The consequence was that between 1862 and 1864, British yarn production was at 36 per cent of what the market needed. About 4.5 billion lbs of raw cotton were denied to British manufacturers in the seven years to the end of 1867. This caused massive unemployment in the industry, leading to the Lancashire cotton famine.

MW   During the American Civil War, the Union side famously blockaded Confederate ports precisely to prevent the export of American-grown cotton. However, I was interested to read in your book that this wasn’t the only reason that so little American cotton reached Britain during the war.

JP   That’s right. Throughout the war, the absence of American cotton from Britain was due as much to actions of the Confederacy as of the Union. Indeed, the complete cessation of exports in July 1861 had nothing to do with the blockade, which had only recently been imposed and was not yet effective. The cessation was due to the Confederate states placing an embargo on the export of their own cotton.

MW   And why was that?

JP   It was part of the South’s ‘King Cotton’ strategy. Confederate leaders were convinced that Britain and other countries were so dependent on the South’s cotton that they would be forced to recognise Confederate independence. Three months into the war, there had been no such recognition. The embargo was intended to to remind Britain that its economy would soon be devastated without Confederate cotton.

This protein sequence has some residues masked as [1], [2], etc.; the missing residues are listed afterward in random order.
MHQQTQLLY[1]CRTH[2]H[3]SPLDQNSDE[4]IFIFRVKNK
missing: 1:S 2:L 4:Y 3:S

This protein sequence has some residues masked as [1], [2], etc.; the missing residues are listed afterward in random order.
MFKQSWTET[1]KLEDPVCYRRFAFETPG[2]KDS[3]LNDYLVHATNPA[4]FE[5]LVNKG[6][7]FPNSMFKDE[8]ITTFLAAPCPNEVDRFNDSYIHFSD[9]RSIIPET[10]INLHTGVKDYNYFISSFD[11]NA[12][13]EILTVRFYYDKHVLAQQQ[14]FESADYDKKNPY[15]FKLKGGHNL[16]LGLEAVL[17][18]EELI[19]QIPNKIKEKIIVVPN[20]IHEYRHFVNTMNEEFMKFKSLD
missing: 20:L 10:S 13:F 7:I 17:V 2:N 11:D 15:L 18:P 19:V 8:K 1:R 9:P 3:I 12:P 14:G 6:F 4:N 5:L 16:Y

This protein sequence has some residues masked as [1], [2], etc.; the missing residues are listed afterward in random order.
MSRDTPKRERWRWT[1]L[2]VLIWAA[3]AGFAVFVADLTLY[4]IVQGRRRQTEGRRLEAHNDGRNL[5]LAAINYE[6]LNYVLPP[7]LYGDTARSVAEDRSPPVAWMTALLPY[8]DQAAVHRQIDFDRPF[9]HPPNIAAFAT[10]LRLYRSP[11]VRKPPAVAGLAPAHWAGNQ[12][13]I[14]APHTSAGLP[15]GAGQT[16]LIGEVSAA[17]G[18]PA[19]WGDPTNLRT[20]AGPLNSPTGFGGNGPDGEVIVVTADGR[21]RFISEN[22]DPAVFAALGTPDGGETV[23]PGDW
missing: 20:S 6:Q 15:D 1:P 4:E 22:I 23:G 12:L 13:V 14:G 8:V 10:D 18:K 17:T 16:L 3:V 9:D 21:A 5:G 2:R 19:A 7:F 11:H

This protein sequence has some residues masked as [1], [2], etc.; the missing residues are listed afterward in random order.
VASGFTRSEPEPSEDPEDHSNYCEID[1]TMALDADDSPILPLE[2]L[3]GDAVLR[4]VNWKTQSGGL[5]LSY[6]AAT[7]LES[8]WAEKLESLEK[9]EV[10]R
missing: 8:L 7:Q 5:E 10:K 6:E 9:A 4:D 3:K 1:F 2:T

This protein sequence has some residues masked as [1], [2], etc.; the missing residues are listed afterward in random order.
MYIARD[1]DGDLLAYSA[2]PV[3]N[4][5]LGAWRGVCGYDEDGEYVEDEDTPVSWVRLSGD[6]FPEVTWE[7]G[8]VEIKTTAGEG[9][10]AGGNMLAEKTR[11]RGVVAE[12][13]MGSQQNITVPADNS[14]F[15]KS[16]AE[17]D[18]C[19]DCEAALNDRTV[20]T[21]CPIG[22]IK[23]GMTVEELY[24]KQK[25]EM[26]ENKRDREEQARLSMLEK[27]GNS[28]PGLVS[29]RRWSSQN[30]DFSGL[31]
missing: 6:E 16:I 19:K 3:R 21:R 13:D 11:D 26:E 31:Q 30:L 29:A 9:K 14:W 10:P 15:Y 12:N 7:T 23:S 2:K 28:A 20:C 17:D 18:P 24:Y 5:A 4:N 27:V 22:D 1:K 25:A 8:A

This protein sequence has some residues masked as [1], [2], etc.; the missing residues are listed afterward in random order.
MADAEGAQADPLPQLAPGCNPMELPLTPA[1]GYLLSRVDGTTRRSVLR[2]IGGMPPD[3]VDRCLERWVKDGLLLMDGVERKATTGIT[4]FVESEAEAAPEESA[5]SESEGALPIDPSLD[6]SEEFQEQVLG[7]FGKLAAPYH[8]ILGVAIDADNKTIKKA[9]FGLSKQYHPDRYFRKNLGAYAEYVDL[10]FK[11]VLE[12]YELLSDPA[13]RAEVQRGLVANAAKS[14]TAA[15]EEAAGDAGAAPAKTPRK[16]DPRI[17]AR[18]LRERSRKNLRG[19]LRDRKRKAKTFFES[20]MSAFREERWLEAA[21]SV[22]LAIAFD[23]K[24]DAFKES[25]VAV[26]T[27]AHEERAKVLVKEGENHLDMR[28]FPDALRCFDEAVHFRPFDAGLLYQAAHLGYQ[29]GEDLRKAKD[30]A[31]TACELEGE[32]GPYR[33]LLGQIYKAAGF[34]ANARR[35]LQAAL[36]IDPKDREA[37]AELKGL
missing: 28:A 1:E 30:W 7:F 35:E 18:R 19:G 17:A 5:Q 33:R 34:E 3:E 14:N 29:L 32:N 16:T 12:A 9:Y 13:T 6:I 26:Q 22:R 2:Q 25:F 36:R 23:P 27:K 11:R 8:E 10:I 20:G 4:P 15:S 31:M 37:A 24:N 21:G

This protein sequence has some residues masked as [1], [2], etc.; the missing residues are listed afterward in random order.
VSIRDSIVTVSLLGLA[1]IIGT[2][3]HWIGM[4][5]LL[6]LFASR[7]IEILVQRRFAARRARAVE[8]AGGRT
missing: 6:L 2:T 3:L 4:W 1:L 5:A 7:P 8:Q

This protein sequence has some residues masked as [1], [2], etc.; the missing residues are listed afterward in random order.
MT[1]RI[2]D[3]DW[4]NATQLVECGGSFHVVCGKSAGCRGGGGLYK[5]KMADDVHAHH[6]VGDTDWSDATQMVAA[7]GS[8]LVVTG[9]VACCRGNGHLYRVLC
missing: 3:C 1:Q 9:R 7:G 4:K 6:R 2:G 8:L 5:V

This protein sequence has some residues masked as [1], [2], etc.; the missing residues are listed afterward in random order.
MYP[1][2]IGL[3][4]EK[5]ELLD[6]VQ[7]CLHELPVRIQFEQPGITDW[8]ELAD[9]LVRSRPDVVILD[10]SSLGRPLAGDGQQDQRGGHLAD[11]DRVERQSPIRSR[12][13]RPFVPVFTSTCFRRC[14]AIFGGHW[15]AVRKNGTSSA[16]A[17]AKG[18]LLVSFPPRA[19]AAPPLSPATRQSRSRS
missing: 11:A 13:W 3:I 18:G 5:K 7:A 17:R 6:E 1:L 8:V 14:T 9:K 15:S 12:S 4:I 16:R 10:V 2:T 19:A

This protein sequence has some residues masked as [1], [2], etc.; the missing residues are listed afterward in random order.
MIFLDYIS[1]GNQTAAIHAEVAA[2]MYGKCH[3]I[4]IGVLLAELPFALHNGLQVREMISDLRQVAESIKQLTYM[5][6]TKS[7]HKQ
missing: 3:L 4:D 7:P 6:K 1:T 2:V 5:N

MW   But this “King Cotton” strategy of holding up cotton exports ultimately failed, didn’t it? Because the British never recognized the Confederacy as a legitimate entity.

JP   No, it didn’t. Recognition was discussed in Britain, but it was never a likely option and it never happened. The British economy was far more diverse than the Confederate leaders appreciated. 16% of the population may have depended on cotton for their livelihoods, but 84% did not – and that 84% was doing pretty well in the 1860s.

MW   So, despite an almost complete absence of American cotton, you say that most historians believe that there was no shortage of cotton in Britain during the war – because there was a cotton glut beforehand.